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Help required for an Angel


The fact that Angel Matsi cannot move with the same agility as other boys of his age does not affect a spirited nature or quick-wittedness. Evidently the nurturing the nine-year-old receives from his family is the X-factor that predominantly contributes to his carefree nature.
But first appearances can be deceiving. His bright smile and sharing nature hide the pain of the touching journey he has endured thus far. Angel is the symbolic testimony to a host of challenges faced by the family even before his birth. During her seventh month of pregnancy his mother, Mathabo Charmaine Matsi, was told that her unborn baby’s head was abnormally large. After his birth he was diagnosed with hydrocephalus characterised by excessive fluid in the brain.
The first VP shunting to insert a drainage tube into his brain on 5 November 2007 had proved unsuccessful and another was performed on 3 December that year, related dad Carol Matsi who is the Chairperson of Umkhonto we Sizwe Military Veterans Association (MKMVA) in Peter Mokaba Region. According to him the doctor feared blindness setting in if the veins accidentally got damaged but he reckoned it was by faith that the procedure was successful. Subsequent headaches led to a mass of blood being discovered on Angel’s brain and necessitated a third operation on 1 April 2012. A similar operation had to be done again on 22 September 2012, he further explained.
Mathabo recalled that by then her son had been fearful of hospitals and medical procedures. “I told God that there would be no further operations and my boy won’t sleep in hospital again. I was tired of being played by the devil, my son crying, seeing tubes all over his body and my husband stressed.”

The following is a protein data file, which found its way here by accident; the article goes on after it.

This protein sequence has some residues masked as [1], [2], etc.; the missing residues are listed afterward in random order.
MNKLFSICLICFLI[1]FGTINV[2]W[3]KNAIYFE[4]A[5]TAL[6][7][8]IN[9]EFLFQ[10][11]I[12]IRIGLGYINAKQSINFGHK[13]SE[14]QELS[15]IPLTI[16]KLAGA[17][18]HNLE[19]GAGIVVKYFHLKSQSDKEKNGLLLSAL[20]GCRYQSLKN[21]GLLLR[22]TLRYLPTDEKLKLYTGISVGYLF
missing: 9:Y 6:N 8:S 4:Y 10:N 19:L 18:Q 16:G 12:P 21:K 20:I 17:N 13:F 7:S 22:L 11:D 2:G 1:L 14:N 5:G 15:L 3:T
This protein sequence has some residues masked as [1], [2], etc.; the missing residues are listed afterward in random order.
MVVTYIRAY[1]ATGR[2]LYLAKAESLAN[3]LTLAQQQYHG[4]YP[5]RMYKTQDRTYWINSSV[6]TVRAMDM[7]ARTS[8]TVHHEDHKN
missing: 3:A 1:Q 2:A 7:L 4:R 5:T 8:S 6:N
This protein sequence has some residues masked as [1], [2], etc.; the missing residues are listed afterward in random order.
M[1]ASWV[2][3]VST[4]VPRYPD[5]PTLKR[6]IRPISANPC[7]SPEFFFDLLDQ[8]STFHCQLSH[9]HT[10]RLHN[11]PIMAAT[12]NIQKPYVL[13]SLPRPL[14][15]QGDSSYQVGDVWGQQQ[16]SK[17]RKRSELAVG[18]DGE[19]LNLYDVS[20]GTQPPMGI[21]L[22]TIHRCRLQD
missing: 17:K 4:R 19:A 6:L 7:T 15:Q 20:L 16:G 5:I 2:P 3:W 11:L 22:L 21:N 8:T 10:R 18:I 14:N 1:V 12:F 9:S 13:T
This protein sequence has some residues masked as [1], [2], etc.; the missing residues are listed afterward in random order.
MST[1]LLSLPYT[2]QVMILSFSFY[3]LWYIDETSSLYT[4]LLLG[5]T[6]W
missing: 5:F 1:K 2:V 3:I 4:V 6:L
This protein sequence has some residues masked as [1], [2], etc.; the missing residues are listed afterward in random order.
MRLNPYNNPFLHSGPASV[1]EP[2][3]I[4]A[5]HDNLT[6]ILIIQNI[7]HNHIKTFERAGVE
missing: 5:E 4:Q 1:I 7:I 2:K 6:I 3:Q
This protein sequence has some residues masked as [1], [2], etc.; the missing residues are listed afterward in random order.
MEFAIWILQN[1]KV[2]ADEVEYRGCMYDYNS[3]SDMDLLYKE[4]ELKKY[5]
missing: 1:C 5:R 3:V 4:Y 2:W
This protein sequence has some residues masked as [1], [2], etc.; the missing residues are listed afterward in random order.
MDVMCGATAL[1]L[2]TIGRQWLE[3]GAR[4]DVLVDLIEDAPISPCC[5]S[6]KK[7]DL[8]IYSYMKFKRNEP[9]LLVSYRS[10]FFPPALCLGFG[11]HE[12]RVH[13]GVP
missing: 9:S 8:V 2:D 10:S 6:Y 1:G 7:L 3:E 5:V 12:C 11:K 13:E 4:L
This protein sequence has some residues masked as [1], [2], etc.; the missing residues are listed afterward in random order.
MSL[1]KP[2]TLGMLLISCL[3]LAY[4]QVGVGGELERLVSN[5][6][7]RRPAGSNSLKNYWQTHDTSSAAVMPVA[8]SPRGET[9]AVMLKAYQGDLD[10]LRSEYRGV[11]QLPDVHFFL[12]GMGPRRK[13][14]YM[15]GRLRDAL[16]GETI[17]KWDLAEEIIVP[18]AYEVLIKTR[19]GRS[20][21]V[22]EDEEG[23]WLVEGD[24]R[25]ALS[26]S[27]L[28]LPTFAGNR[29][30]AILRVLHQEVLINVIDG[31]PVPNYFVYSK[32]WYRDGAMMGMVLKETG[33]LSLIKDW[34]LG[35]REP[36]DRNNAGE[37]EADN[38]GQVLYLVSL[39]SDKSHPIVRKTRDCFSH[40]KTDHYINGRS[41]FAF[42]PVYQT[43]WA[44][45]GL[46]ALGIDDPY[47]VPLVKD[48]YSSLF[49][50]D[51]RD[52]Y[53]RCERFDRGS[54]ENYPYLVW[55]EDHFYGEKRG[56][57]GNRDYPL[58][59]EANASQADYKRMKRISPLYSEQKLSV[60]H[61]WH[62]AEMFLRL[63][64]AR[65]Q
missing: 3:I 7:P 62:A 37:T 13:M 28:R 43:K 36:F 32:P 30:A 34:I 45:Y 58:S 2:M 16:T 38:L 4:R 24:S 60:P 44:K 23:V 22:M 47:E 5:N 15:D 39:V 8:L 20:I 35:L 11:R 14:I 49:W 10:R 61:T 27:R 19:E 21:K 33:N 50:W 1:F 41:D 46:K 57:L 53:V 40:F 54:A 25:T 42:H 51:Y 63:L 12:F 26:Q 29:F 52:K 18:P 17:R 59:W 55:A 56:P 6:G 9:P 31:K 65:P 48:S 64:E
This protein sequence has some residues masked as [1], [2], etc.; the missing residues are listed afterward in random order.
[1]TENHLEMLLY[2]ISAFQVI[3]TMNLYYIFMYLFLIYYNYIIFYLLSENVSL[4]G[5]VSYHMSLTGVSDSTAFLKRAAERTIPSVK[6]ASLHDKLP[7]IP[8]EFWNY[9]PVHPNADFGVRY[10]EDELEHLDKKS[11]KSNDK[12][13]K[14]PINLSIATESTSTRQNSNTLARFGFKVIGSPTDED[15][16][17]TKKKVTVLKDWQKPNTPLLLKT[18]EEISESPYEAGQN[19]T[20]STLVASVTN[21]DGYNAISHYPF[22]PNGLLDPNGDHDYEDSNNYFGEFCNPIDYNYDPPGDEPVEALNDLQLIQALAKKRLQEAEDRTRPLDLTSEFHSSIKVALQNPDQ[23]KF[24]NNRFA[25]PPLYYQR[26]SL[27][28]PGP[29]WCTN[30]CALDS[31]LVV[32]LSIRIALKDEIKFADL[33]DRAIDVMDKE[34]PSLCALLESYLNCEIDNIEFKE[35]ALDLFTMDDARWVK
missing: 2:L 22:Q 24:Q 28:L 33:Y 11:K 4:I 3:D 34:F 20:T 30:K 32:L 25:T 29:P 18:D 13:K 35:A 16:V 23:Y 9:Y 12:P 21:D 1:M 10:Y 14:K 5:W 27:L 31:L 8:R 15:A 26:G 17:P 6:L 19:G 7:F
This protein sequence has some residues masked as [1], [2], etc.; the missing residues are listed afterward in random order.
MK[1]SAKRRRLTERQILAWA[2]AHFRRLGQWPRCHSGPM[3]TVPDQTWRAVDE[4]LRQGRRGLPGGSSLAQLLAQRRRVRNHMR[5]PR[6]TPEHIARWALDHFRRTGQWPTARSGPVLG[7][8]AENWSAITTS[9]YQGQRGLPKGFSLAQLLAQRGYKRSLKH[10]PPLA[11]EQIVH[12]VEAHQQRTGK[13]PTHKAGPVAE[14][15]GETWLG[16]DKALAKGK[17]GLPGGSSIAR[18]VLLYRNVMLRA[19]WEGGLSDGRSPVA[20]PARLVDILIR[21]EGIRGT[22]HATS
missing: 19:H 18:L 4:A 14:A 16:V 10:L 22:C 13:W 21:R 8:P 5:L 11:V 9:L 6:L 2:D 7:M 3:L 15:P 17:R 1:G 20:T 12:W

The fact that Angel is partially disabled contributed to the fact that he overstayed his time in pre-school, resulting in great frustration over seeing his friends moving on to primary school, Carol pointed out. He continued mentioning that at the age of seven Angel had been enrolled at Tsutsumetsa Primary School in Seshego, but on the second day found his son outside class in the rain as the teacher couldn’t deal with his presence any longer. At Dorothy Langa Primary School they were advised that Angel had to be taken to a school for disabled learners, he added. Mathabo took the story further by saying she had approached Snell Phoshoko Primary School Principal Phala Mosomane in August 2013 with the intention of enrolling Angel for the following year’s intake. To the contrary she was told to already take him to school the next week. That Monday morning Angel had woken up singing and dancing at the prospect of attending his new school, she said. Ever since Angel has been happy at school and was eager to learn.
Posing questions to Angel, he conceded that Morena Mosomane was his hero. Addingto the conversation his dad said Angel still had a fear of falling while struggling to walk long distances and that transport to and from school by taxi remained a challenge. In addition to the other obstacles Angel was still in need of specialised treatment, such as physiotherapy for his one foot being smaller than the other and his spine not being well balanced, indicated Carol. It turned out that public healthcare was more focussed on the scores of children in need of more medical care than Angel and private doctors’ consultations very costly for minimal results in return, he stressed.
Carol expressed gratitude towards former Polokwane Executive Mayor Freddy Greaver for extending a hand of assistance in the form of food and transport while Angel was in hospital before. “The others ignored the pleas for help in the past.” In conclusion he expressed the opinion that they didn’t fight the revolution to go through hardship afterwards. “We are suffering while comrades who were deployed in other institutions don’t help us. We fought a lot of battles, but up to so far we have got nothing.”

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